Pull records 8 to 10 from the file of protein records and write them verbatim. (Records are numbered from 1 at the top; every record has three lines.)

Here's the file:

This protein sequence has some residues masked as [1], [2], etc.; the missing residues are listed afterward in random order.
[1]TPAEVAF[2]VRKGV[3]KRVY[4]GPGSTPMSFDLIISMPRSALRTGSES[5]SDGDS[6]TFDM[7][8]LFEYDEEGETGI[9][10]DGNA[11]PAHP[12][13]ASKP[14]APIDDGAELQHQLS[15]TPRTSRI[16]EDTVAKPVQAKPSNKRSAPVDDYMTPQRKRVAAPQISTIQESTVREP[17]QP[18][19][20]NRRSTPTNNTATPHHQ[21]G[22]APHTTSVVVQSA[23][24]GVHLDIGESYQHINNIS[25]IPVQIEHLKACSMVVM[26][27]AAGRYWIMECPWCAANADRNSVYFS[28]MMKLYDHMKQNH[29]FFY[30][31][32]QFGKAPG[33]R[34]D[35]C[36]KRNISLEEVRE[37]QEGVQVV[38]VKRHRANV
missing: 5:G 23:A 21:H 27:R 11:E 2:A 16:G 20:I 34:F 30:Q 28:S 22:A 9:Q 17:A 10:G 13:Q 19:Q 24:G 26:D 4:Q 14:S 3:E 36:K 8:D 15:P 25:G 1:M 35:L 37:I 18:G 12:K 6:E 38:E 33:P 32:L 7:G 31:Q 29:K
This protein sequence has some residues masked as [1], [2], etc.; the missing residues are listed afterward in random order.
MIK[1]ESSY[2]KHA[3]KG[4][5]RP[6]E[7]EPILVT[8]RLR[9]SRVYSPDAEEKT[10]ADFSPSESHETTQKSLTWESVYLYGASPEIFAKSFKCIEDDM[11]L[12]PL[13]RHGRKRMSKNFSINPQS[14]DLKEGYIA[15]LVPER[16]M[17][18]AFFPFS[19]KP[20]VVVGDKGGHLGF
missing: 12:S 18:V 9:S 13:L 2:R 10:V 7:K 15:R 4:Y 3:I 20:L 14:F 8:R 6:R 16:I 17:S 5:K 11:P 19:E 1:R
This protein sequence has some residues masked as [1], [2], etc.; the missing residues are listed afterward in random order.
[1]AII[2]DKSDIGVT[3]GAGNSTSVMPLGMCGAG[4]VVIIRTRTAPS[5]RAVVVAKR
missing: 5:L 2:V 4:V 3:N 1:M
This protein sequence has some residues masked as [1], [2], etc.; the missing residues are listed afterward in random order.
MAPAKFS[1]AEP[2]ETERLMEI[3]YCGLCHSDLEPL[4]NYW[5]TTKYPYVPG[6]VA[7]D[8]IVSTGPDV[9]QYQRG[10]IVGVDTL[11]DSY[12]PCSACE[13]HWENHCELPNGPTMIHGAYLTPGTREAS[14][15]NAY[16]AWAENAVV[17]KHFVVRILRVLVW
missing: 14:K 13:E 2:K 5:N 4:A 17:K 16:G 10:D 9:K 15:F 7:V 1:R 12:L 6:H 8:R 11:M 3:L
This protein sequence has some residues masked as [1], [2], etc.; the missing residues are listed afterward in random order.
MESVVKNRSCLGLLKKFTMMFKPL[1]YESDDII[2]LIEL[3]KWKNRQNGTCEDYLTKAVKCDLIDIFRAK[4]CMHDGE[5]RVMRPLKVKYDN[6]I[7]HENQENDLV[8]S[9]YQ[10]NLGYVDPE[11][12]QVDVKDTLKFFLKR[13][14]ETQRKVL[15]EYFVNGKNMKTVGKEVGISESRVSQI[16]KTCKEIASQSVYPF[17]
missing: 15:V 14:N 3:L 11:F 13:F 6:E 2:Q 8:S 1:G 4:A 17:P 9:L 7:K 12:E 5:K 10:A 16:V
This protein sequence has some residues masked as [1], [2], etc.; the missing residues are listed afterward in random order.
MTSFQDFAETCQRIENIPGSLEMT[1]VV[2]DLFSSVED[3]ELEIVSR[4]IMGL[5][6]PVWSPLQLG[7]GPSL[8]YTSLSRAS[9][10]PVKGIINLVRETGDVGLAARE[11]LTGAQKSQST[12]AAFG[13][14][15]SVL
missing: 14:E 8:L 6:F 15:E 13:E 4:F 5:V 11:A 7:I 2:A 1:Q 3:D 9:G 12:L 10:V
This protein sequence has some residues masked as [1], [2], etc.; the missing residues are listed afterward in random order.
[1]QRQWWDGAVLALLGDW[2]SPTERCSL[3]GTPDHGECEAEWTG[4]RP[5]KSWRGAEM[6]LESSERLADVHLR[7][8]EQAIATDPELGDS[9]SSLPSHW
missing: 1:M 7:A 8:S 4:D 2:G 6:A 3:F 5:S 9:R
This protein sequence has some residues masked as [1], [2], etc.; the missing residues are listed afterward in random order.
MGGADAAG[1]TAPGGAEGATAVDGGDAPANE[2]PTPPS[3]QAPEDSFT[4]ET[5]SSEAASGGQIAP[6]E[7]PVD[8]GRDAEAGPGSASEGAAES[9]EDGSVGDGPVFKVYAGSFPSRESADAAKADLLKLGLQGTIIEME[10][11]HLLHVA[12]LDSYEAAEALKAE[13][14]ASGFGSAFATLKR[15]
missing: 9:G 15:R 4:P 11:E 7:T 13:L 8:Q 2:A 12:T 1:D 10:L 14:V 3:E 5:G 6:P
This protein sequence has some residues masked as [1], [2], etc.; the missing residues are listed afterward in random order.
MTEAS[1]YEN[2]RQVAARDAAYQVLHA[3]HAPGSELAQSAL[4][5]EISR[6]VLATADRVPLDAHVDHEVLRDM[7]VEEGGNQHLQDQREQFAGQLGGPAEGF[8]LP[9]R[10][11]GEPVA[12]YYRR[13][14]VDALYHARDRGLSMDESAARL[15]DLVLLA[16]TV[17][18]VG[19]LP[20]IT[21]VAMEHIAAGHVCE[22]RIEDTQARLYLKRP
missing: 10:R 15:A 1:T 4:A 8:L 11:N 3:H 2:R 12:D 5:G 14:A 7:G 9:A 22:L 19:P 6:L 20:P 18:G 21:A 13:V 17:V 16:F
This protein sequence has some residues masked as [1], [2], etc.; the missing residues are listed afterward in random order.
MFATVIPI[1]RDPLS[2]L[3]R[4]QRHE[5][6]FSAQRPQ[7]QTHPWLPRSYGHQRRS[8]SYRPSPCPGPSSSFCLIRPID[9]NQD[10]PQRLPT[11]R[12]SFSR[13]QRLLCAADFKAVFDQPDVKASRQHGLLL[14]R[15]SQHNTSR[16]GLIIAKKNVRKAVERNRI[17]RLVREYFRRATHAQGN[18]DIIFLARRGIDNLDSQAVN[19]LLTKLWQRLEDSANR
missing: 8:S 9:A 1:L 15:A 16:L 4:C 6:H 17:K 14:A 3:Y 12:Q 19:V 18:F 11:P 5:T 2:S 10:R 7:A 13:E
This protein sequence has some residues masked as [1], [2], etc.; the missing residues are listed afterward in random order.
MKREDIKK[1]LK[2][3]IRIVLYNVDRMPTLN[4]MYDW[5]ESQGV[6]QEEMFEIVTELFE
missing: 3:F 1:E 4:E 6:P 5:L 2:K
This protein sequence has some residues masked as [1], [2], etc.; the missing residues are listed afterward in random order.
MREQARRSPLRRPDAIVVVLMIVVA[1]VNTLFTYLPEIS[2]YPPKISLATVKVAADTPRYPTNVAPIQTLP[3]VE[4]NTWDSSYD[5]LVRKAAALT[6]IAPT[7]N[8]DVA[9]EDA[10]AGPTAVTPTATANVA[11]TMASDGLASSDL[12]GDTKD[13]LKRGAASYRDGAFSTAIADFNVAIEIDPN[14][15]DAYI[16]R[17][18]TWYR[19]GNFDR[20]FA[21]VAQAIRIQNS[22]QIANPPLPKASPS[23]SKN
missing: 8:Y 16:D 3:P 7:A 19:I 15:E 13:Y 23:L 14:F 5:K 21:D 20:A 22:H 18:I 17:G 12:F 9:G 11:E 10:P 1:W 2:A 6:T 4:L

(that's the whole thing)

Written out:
This protein sequence has some residues masked as [1], [2], etc.; the missing residues are listed afterward in random order.
MGGADAAG[1]TAPGGAEGATAVDGGDAPANE[2]PTPPS[3]QAPEDSFT[4]ET[5]SSEAASGGQIAP[6]E[7]PVD[8]GRDAEAGPGSASEGAAES[9]EDGSVGDGPVFKVYAGSFPSRESADAAKADLLKLGLQGTIIEME[10][11]HLLHVA[12]LDSYEAAEALKAE[13][14]ASGFGSAFATLKR[15]
missing: 9:G 15:R 4:P 11:E 7:T 13:L 8:Q 2:A 12:T 1:D 10:L 14:V 3:E 5:G 6:P
This protein sequence has some residues masked as [1], [2], etc.; the missing residues are listed afterward in random order.
MTEAS[1]YEN[2]RQVAARDAAYQVLHA[3]HAPGSELAQSAL[4][5]EISR[6]VLATADRVPLDAHVDHEVLRDM[7]VEEGGNQHLQDQREQFAGQLGGPAEGF[8]LP[9]R[10][11]GEPVA[12]YYRR[13][14]VDALYHARDRGLSMDESAARL[15]DLVLLA[16]TV[17][18]VG[19]LP[20]IT[21]VAMEHIAAGHVCE[22]RIEDTQARLYLKRP
missing: 10:R 15:A 1:T 4:A 8:L 11:N 3:H 2:R 12:D 5:G 14:A 7:G 9:A 22:L 19:P 6:L 20:P 18:G 21:A 13:V 17:V 16:F
This protein sequence has some residues masked as [1], [2], etc.; the missing residues are listed afterward in random order.
MFATVIPI[1]RDPLS[2]L[3]R[4]QRHE[5][6]FSAQRPQ[7]QTHPWLPRSYGHQRRS[8]SYRPSPCPGPSSSFCLIRPID[9]NQD[10]PQRLPT[11]R[12]SFSR[13]QRLLCAADFKAVFDQPDVKASRQHGLLL[14]R[15]SQHNTSR[16]GLIIAKKNVRKAVERNRI[17]RLVREYFRRATHAQGN[18]DIIFLARRGIDNLDSQAVN[19]LLTKLWQRLEDSANR
missing: 8:S 9:A 1:L 15:A 16:L 4:C 6:H 17:K 14:A 3:Y 12:Q 19:V 18:F 11:P 5:T 2:S 10:R 7:A 13:E